Woman, 50, killed herself at Sheffield hotel after being granted leave from Wedgwood mental health unit at West Suffolk Hospital
A Burwell woman drowned herself just hours after being granted leave from a mental health unit where she was being treated for depression.
Fifty-year-old Samantha Wigley, a para-legal who lived in Saxon Drive, was found by staff submerged face down in a bath in a room at the Crowne Plaza Royal Victoria Hotel, in Sheffield, in the early hours of January 26 this year. Also found was a ‘significant number’ of empty packs of prescription medication.
An inquest in Ipswich heard that the previous day she had been granted leave from the Wedgwood mental health unit at West Suffolk Hospital, in Bury St Edmunds, where she had been a voluntary patient since January 9, having been admitted due to recurrent depression, low mood, and having active thoughts of taking her own life.
She told staff at the unit that she was going into town with a friend to go shopping and then planned to meet her daughter to go to the cinema. But the hearing was told that information had not been independently verified with her family ahead of the leave being granted.
Suffolk coroner Nigel Parsley said: “These were not Sam’s plans and, instead, she left the unit, went to Bury St Edmunds railway station and purchased a one-way ticket to Sheffield. Once in Sheffield she booked into the Crowne Plaza Royal Victoria Hotel.”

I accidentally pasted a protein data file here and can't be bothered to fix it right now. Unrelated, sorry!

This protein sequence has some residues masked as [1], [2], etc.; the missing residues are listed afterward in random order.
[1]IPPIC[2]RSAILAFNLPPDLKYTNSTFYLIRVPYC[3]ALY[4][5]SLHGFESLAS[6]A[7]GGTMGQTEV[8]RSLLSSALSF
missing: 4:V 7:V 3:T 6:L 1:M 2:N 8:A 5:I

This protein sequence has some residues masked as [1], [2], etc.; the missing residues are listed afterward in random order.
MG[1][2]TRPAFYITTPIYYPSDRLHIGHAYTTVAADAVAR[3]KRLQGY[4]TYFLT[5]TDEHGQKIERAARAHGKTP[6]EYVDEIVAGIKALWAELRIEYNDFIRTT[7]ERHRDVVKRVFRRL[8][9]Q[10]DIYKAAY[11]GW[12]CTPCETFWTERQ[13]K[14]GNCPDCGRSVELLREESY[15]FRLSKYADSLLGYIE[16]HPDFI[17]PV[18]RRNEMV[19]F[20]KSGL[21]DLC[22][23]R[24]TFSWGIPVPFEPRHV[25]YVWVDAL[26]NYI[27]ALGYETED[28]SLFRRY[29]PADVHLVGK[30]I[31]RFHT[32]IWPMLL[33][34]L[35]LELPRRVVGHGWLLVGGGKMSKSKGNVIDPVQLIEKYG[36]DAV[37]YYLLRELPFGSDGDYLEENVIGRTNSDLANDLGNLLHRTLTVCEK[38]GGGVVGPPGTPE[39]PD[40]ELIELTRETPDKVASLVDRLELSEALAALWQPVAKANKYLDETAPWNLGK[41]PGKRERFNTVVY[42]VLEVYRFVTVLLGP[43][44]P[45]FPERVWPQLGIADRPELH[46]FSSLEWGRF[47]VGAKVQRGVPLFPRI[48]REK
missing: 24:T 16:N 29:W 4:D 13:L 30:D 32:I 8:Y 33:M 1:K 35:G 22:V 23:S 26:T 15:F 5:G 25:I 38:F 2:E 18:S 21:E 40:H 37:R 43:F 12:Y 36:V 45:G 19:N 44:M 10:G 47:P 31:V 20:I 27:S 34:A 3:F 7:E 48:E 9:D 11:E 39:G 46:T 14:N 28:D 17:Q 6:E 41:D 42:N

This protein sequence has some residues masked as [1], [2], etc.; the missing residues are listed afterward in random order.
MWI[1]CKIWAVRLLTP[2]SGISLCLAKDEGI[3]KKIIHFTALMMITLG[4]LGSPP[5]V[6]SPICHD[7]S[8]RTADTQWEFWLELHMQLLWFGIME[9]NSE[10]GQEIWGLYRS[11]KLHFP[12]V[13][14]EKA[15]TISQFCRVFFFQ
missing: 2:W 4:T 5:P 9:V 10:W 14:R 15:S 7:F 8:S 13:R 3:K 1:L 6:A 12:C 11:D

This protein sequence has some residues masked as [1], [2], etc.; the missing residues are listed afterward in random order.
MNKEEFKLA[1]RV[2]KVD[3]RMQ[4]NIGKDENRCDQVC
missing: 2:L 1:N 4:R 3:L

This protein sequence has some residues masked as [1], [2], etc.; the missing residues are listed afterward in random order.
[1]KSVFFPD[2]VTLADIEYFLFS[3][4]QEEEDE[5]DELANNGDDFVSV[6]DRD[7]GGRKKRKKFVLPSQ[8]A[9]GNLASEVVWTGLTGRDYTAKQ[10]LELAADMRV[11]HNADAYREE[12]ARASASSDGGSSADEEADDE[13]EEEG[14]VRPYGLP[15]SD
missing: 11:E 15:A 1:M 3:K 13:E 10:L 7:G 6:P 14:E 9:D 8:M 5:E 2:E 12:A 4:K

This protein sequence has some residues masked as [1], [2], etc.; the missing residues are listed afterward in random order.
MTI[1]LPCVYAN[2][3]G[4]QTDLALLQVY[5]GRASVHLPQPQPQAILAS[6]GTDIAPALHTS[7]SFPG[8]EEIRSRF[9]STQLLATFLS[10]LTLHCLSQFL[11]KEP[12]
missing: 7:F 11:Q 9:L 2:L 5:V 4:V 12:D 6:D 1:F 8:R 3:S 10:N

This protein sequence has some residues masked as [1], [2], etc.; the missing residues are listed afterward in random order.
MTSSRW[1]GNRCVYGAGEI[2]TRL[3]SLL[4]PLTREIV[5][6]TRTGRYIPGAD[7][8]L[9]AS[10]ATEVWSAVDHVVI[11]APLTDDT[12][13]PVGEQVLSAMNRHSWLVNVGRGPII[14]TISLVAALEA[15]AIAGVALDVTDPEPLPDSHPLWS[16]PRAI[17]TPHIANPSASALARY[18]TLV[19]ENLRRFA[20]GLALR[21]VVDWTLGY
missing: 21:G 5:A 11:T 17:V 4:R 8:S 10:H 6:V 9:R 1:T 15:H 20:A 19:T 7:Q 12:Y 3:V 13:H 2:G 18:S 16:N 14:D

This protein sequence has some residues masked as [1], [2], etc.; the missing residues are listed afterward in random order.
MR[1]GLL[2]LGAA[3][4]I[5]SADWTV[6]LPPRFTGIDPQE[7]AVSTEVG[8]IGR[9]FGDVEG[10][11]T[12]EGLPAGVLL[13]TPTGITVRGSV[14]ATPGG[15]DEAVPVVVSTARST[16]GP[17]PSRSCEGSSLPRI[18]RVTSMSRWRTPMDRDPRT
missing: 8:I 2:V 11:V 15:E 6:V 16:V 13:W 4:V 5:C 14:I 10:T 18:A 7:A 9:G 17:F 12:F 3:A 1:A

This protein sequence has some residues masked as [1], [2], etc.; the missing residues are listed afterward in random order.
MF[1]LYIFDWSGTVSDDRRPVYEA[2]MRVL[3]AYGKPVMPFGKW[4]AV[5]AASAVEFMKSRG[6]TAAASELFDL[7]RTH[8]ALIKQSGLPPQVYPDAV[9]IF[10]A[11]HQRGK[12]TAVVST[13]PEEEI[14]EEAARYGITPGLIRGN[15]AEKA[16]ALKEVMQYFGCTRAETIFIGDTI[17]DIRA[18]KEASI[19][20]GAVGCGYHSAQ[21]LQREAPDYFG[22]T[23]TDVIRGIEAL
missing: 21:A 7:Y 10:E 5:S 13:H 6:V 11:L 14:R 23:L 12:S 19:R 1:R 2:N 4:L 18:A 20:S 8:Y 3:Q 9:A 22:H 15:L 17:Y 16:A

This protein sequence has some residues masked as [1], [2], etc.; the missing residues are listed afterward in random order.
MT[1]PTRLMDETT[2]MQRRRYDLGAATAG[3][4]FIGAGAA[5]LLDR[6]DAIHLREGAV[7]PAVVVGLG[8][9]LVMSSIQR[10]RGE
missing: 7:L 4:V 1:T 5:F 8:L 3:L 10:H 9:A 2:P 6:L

The hearing heard that on January 25 Mrs Wigley contacted her husband, Adrian, on a number of occasions between 4pm and 5pm.
“In some of those contacts Sam clearly indicated she was in the process of ending her own life,” said Mr Parsley.
A post incident review conducted by the Norfolk and Suffolk Foundation Trust identified that an overall risk assessment leading to the decision to allow Mrs Wigley to have overnight leave had not been completed comprehensively by the multi-disciplinary team which authorised the leave.
“The granting of overnight leave to Sam may therefore not have been proportionate considering the high risk that she clearly posed to herself,” said Mr Parsley. “Whether or not Sam’s leave would have been granted on January 25 had a more thorough risk assessment been completed, could not be ascertained on the available evidence.”
The inquest heard Mrs Wigley had left letters in which she said she intended to take her own life and the reasons why. She also apologised to the hotel and emergency workers, who she knew would find her, and praised some of the staff at the Wedgwood unit for the care she had received there before her death.
The coroner ruled Mrs Wigley’s death was suicide.